Episode 102 “Stronger Together”
Teleplay by Andrew Kreisberg & Ali Adler, story by Greg Berlanti & Andrew Kreisberg
Directed by Glen Winter
[Photos: Michael Yarish/CBS]
If the pilot episode was all about establishing Supergirl as a feminist hero for a feminist audience with a feminist story, then this week’s episode is all about re-connecting with Superman… and then distancing itself from him.
More specifically, the episode centers around how everyone defines their relationships to Superman, and by extension, Metropolis.
First up: Supergirl’s testing phase. Hank Henshaw and the Department of Extranormal Operations are out in the field shooting rockets at Kara, putting her through the same kind of process we got with Barry Allen over on The Flash (same producers, same formula). And I was struck with the similarity between this scene and the sequence in Superman III, when Superman had to face off against Ross the Boss and his missiles in the canyon.
Don’t think that was an accident.
After the tests,
Male Felicity Winn gets on her earbud to tell her about a fire at the docks. The fire threatens a nearby oil tanker. When her super breath only makes things worse, Kara decides to pull the tanker to safety. Except pulling (rather than pushing) rips the front end off the boat, causing an ecological “disaster” in the water, leaving the media to start questioning whether Kara is actually doing more harm than good.
Enter Maxwell Lord, who even brings in the fact that city maintenance in Metropolis has practically blown the city budget since Superman arrived, and I’m not sure if this was a nod to Man of Steel, or if it was just a logical outcome of a superpowered hero attracting a certain type of supervillain. Lord rightly questions whether they want that kind of danger in National City.
Of course, this has Kara doubting herself, as well. In addition to the media labeling her a “menace” and her own self-recriminations, she’s got Henshaw doubting her abilities as well. And the whole time, the shadow of Superman looms large.
Now, this is where we get a little bit of lampshading. In the pilot, there was hardly any mention of Superman’s name, where in this episode we get a mention every five minutes or so, it seems. To the point where Cat Grant says she’s tired of hearing about Superman about the same time Twitter was blowing up with the same sentiment.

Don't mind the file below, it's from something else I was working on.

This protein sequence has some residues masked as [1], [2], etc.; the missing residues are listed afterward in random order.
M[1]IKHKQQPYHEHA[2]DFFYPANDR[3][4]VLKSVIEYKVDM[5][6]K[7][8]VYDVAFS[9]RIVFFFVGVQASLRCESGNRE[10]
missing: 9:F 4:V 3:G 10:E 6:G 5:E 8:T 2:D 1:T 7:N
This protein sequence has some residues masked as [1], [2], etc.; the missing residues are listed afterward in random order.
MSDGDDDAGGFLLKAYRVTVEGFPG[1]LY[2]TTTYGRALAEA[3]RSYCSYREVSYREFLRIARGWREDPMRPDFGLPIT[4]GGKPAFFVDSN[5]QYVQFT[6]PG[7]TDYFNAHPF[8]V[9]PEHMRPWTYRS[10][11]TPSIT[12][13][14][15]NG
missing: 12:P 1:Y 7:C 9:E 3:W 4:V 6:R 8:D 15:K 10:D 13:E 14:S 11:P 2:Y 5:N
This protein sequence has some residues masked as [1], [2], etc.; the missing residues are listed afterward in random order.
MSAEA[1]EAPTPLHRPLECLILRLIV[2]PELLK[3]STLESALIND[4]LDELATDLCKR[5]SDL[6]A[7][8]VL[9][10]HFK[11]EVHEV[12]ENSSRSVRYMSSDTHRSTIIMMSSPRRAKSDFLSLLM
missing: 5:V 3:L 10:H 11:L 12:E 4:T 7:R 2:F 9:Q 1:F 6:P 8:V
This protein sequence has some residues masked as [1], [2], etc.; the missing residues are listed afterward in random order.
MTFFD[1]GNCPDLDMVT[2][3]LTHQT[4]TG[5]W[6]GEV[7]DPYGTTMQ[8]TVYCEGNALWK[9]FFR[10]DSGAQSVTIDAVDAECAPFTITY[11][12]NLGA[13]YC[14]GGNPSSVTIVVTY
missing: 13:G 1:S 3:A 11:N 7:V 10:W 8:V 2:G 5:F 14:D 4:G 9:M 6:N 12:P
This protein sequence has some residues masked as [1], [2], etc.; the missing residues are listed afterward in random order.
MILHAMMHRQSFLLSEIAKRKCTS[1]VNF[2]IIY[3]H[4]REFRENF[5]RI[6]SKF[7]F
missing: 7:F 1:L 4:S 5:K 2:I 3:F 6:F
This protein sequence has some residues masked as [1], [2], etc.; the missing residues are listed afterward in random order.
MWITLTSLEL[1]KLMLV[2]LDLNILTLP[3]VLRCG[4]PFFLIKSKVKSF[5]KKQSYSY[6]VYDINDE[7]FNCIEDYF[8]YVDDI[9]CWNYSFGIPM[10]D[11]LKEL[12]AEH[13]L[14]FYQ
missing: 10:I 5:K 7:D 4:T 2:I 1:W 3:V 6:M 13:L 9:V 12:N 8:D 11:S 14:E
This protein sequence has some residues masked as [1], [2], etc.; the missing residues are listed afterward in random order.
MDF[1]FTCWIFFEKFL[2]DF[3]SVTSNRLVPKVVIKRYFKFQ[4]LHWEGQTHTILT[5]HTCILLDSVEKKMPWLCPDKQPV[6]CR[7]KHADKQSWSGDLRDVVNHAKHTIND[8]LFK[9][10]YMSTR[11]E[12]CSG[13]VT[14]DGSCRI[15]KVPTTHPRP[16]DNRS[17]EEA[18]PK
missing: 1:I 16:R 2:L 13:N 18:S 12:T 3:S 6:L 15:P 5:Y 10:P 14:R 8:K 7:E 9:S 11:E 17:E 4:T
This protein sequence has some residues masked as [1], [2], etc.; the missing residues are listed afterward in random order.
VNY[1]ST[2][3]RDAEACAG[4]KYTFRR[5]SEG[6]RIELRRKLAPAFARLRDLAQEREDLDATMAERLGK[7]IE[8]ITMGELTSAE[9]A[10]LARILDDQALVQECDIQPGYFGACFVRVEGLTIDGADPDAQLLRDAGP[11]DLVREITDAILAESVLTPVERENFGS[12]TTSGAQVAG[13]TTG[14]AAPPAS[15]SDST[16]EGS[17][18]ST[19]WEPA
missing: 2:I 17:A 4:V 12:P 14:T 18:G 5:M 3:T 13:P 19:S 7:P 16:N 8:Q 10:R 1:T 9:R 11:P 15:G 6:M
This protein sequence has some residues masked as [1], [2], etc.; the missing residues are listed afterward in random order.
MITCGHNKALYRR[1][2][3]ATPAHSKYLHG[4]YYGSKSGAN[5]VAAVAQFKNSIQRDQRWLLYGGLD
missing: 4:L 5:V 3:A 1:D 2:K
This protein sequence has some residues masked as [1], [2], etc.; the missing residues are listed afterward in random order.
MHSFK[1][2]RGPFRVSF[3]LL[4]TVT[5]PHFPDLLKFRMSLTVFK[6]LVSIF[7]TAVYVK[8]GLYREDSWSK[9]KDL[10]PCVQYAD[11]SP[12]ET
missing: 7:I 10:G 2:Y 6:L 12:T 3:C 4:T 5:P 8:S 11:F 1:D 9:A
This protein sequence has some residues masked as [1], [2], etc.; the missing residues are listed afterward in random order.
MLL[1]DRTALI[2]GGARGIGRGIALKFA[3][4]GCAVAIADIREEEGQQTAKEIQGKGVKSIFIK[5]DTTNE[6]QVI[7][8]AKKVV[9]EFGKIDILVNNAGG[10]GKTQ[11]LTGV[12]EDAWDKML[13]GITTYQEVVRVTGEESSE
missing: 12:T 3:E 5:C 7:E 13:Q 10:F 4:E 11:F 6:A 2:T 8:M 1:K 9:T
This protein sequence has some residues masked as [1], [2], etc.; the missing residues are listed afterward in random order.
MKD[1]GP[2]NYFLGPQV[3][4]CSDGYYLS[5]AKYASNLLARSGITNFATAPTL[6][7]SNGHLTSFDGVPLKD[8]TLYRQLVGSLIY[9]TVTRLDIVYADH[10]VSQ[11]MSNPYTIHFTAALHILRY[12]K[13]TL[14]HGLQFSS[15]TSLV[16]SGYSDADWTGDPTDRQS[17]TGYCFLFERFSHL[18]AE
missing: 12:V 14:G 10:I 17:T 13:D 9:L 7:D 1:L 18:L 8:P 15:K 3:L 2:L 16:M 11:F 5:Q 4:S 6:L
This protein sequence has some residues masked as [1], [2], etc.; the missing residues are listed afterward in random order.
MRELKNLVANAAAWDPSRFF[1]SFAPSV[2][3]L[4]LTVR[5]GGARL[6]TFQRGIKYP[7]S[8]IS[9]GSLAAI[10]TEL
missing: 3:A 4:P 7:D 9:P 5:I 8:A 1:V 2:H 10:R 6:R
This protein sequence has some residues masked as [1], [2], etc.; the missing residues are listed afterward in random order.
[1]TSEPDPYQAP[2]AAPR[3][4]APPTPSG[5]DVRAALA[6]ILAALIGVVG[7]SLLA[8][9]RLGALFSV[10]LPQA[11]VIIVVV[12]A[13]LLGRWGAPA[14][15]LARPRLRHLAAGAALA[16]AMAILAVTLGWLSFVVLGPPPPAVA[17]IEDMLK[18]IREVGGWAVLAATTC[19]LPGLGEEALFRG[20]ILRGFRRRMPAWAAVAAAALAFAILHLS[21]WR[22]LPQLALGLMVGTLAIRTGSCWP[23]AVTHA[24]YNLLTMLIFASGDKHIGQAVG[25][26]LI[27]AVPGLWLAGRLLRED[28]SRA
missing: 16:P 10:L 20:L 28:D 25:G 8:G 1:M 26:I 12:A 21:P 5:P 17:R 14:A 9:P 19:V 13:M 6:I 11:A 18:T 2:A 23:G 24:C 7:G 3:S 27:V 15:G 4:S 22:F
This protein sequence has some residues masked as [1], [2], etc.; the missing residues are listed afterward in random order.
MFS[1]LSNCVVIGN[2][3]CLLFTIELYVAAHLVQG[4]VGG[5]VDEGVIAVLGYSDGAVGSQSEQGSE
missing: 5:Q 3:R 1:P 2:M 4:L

Cat, of course, doesn’t want Supergirl defined by her relationship with Superman, but rather her relationship with CatCo. After detailing her history — which thankfully (mostly) lines up with her comics history — she makes the demand that Superman’s “best pal” Jimmy Olsen work his influence to get her a sit-down interview with Supergirl.
This has Jimmy — erm, James — doubting himself a bit, because he came to National City to set himself up as his own person. The fact that he’s watching out for Kara came after he decided to leave Metropolis and establish himself without the Big Blue Boy Scout in the picture. So he finds himself in a pickle, because now his job depends on Cat getting the interview.
Of course, he still has the watch. He’s not stupid… and yes, that’s the watch. And we see it when Jimmy and Winn meet up with Kara in the alley (“You told him?”) before going through a montage of Kara doing smaller heroic deeds. Taking a little advice from Cat, Kara dials back her enthusiasm for the big saves and performs more manageable rescues, building up her street cred and her skill set in a way that doesn’t bring down any buildings.
We even get the “cat in a tree” rescue — with a twist, of course: “Who names a snake Fluffy?”
All the while, Cat keeps reminding James that the interview is a “must have” if he wants to keep his job. Of course, in the real world, James Olsen would have been in the position to tell Cat where to stick it, because if he’s got that much influence with Superman, of all people, why would he feel threatened by Cat Grant? Especially after he tells Kara, “I can handle Cat.”
(Those of you just coming to the story, Jimmy Olsen and Cat Grant had an on-and-off thing for a while in the comics, mostly when Cat was lonely and drunk and had her guard down so she could actually admit she liked him some.)
Kara has to remind Jimmy that she and her cousin are very different when it comes to relationships and accepting help. While Kal-El grew up on Earth, and pretty much is a solo act, Kara Zor-El remembers living on Krypton, where people considered in honorable to accept help from each other in times of need. And besides being the family crest for the House of El, that S on her chest also is a symbol that means “stronger together” — another rejection of the “hope” silliness from Man of Steel.